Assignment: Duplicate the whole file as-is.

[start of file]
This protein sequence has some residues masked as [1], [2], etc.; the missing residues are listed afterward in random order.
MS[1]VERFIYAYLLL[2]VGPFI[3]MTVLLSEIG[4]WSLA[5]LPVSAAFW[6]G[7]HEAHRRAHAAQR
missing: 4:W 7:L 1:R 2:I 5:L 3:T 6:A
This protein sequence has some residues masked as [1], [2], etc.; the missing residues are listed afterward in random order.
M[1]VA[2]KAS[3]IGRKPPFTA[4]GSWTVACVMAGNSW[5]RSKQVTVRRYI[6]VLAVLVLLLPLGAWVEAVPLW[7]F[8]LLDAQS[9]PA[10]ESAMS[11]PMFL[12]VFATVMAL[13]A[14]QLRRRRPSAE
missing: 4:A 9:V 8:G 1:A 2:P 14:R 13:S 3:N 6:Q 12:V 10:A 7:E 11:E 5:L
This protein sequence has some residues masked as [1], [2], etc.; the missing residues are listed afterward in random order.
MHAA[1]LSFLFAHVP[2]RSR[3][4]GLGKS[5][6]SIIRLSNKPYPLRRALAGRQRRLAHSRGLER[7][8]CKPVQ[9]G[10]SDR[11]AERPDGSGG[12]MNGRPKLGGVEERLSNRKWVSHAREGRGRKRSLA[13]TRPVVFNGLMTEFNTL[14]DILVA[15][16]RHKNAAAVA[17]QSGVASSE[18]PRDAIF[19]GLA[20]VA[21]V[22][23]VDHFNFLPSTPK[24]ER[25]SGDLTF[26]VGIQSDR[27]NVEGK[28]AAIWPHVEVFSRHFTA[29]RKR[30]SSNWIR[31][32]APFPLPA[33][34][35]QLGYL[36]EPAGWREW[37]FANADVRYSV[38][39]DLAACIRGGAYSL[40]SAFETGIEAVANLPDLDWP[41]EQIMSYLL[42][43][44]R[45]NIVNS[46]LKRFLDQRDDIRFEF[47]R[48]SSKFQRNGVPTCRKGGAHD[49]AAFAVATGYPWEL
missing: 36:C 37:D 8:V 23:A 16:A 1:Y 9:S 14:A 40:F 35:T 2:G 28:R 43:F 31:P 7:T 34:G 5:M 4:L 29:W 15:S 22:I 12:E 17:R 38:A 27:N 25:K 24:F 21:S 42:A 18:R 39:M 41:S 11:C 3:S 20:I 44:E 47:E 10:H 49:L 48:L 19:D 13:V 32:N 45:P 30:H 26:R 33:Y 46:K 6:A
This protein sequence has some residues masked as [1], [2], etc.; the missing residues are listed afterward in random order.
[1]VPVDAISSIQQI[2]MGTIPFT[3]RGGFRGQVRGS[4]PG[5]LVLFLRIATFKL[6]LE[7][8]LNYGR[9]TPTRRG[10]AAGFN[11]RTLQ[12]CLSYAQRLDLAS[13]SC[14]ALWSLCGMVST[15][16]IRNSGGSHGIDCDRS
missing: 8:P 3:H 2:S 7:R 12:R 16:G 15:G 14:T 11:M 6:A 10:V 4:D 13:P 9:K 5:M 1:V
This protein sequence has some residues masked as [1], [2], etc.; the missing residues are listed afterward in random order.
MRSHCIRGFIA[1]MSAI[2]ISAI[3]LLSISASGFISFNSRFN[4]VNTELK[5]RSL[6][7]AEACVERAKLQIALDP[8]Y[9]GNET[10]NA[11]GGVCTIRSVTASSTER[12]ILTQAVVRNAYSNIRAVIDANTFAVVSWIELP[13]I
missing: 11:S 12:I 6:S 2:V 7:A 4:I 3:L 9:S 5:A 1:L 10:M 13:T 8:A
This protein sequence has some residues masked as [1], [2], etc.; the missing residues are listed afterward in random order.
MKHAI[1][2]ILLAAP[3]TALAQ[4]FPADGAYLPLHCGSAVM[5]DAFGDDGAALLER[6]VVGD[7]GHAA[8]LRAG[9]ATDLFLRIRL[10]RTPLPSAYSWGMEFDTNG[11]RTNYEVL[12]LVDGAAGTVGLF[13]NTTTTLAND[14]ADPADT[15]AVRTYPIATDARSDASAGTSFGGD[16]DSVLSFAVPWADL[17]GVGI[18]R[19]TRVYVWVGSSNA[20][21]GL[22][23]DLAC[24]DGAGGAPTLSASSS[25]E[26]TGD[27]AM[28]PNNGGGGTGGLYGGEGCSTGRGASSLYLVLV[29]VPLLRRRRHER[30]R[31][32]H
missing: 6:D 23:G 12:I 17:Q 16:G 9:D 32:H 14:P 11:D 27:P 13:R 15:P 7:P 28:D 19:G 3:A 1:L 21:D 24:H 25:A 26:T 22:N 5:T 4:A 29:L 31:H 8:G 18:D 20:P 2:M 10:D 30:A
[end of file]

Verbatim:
This protein sequence has some residues masked as [1], [2], etc.; the missing residues are listed afterward in random order.
MS[1]VERFIYAYLLL[2]VGPFI[3]MTVLLSEIG[4]WSLA[5]LPVSAAFW[6]G[7]HEAHRRAHAAQR
missing: 4:W 7:L 1:R 2:I 5:L 3:T 6:A
This protein sequence has some residues masked as [1], [2], etc.; the missing residues are listed afterward in random order.
M[1]VA[2]KAS[3]IGRKPPFTA[4]GSWTVACVMAGNSW[5]RSKQVTVRRYI[6]VLAVLVLLLPLGAWVEAVPLW[7]F[8]LLDAQS[9]PA[10]ESAMS[11]PMFL[12]VFATVMAL[13]A[14]QLRRRRPSAE
missing: 4:A 9:V 8:G 1:A 2:P 14:R 13:S 3:N 6:Q 12:V 10:A 7:E 11:E 5:L
This protein sequence has some residues masked as [1], [2], etc.; the missing residues are listed afterward in random order.
MHAA[1]LSFLFAHVP[2]RSR[3][4]GLGKS[5][6]SIIRLSNKPYPLRRALAGRQRRLAHSRGLER[7][8]CKPVQ[9]G[10]SDR[11]AERPDGSGG[12]MNGRPKLGGVEERLSNRKWVSHAREGRGRKRSLA[13]TRPVVFNGLMTEFNTL[14]DILVA[15][16]RHKNAAAVA[17]QSGVASSE[18]PRDAIF[19]GLA[20]VA[21]V[22][23]VDHFNFLPSTPK[24]ER[25]SGDLTF[26]VGIQSDR[27]NVEGK[28]AAIWPHVEVFSRHFTA[29]RKR[30]SSNWIR[31][32]APFPLPA[33][34][35]QLGYL[36]EPAGWREW[37]FANADVRYSV[38][39]DLAACIRGGAYSL[40]SAFETGIEAVANLPDLDWP[41]EQIMSYLL[42][43][44]R[45]NIVNS[46]LKRFLDQRDDIRFEF[47]R[48]SSKFQRNGVPTCRKGGAHD[49]AAFAVATGYPWEL
missing: 36:C 37:D 8:V 23:A 16:A 1:Y 9:S 14:A 40:F 35:T 2:G 28:R 43:F 31:P 7:T 34:G 5:M 4:L 29:W 15:S 22:I 12:E 17:R 38:A 27:N 25:K 24:F 21:S 42:A 18:R 39:M 41:S 11:C 3:S 20:I 44:E 47:E 10:H 49:L 48:L 19:D 13:V 32:N 45:P 30:H 26:R 33:Y 46:K 6:A
This protein sequence has some residues masked as [1], [2], etc.; the missing residues are listed afterward in random order.
[1]VPVDAISSIQQI[2]MGTIPFT[3]RGGFRGQVRGS[4]PG[5]LVLFLRIATFKL[6]LE[7][8]LNYGR[9]TPTRRG[10]AAGFN[11]RTLQ[12]CLSYAQRLDLAS[13]SC[14]ALWSLCGMVST[15][16]IRNSGGSHGIDCDRS
missing: 8:P 3:H 2:S 7:R 12:R 16:G 15:G 14:T 11:M 6:A 10:V 4:D 13:P 9:K 5:M 1:V
This protein sequence has some residues masked as [1], [2], etc.; the missing residues are listed afterward in random order.
MRSHCIRGFIA[1]MSAI[2]ISAI[3]LLSISASGFISFNSRFN[4]VNTELK[5]RSL[6][7]AEACVERAKLQIALDP[8]Y[9]GNET[10]NA[11]GGVCTIRSVTASSTER[12]ILTQAVVRNAYSNIRAVIDANTFAVVSWIELP[13]I
missing: 11:S 12:I 6:S 2:V 7:A 4:I 3:L 9:S 5:A 1:L 10:M 13:T 8:A
This protein sequence has some residues masked as [1], [2], etc.; the missing residues are listed afterward in random order.
MKHAI[1][2]ILLAAP[3]TALAQ[4]FPADGAYLPLHCGSAVM[5]DAFGDDGAALLER[6]VVGD[7]GHAA[8]LRAG[9]ATDLFLRIRL[10]RTPLPSAYSWGMEFDTNG[11]RTNYEVL[12]LVDGAAGTVGLF[13]NTTTTLAND[14]ADPADT[15]AVRTYPIATDARSDASAGTSFGGD[16]DSVLSFAVPWADL[17]GVGI[18]R[19]TRVYVWVGSSNA[20][21]GL[22][23]DLAC[24]DGAGGAPTLSASSS[25]E[26]TGD[27]AM[28]PNNGGGGTGGLYGGEGCSTGRGASSLYLVLV[29]VPLLRRRRHER[30]R[31][32]H
missing: 6:D 23:G 12:I 17:Q 16:G 9:D 32:H 14:P 11:D 27:P 13:R 15:P 7:P 28:D 19:G 3:A 1:L 21:D 24:H 25:A 26:T 22:N 5:T 4:A 29:L 31:H 8:G 18:D 20:P 2:M 10:D 30:A